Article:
by Mitch Kokai
Senior Political Analyst, John Locke Foundation
Biden’s press conference was genuinely frightening. If there’s one thing you’d think an old political hand would know how to do, it’s say the appropriate things about a budding foreign-policy crisis and otherwise shut up. Biden was simply incapable of doing it. This wasn’t Biden losing his chain of thought or getting someone’s name wrong, mistakes that we all make and make more often as we get older. This was a president of the United States who flatly couldn’t be trusted to address a potential war in Europe. He seemed to say that Russia could get away with an incursion short of a major invasion, then, given the opportunity to clean it up, rambled on about internal differences in NATO. He also predicted that Putin would go in. It’s easy seeing Putin considering this a greenlight for the sort of hybrid attack he’s used before, and it seemed Biden had no idea that what he was saying was problematic and perhaps profoundly harmful. Of course, afterward, the White House came out with a statement saying that any invasion whatsoever will be met with a united NATO response. But there’s no clarifying or walking back what everyone witnessed at that press conference.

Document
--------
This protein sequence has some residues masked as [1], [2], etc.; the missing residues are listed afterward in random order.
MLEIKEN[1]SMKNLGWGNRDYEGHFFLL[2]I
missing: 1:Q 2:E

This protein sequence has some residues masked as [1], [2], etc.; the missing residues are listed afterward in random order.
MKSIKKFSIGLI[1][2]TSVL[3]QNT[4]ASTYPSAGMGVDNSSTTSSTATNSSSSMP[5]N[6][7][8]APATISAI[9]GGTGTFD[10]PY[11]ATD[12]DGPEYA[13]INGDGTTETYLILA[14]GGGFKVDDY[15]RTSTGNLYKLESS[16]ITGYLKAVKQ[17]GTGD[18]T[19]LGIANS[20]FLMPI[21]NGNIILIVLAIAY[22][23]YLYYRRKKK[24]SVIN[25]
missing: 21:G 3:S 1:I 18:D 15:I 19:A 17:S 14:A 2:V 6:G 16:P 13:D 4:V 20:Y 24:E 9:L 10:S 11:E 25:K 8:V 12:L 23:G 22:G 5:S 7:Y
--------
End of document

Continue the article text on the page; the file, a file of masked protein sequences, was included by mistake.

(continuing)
It’s just the latest bit of bad news for the president as he marks one year in his office.
During his speech advocating a suspension of filibuster rules to pass voting legislation Biden said: “So I ask every elected official in America, how do you want to be remembered? Do you want to be on the side of Dr. King or George Wallace? Do you want to be on the side of John Lewis or Bull Connor? Do you want to be on the side of Abraham Lincoln or Jefferson Davis?” …
… Republicans lambasted Biden’s speech, including Senate minority leader Mitch McConnell, who called it “profoundly, profoundly unpresidential.”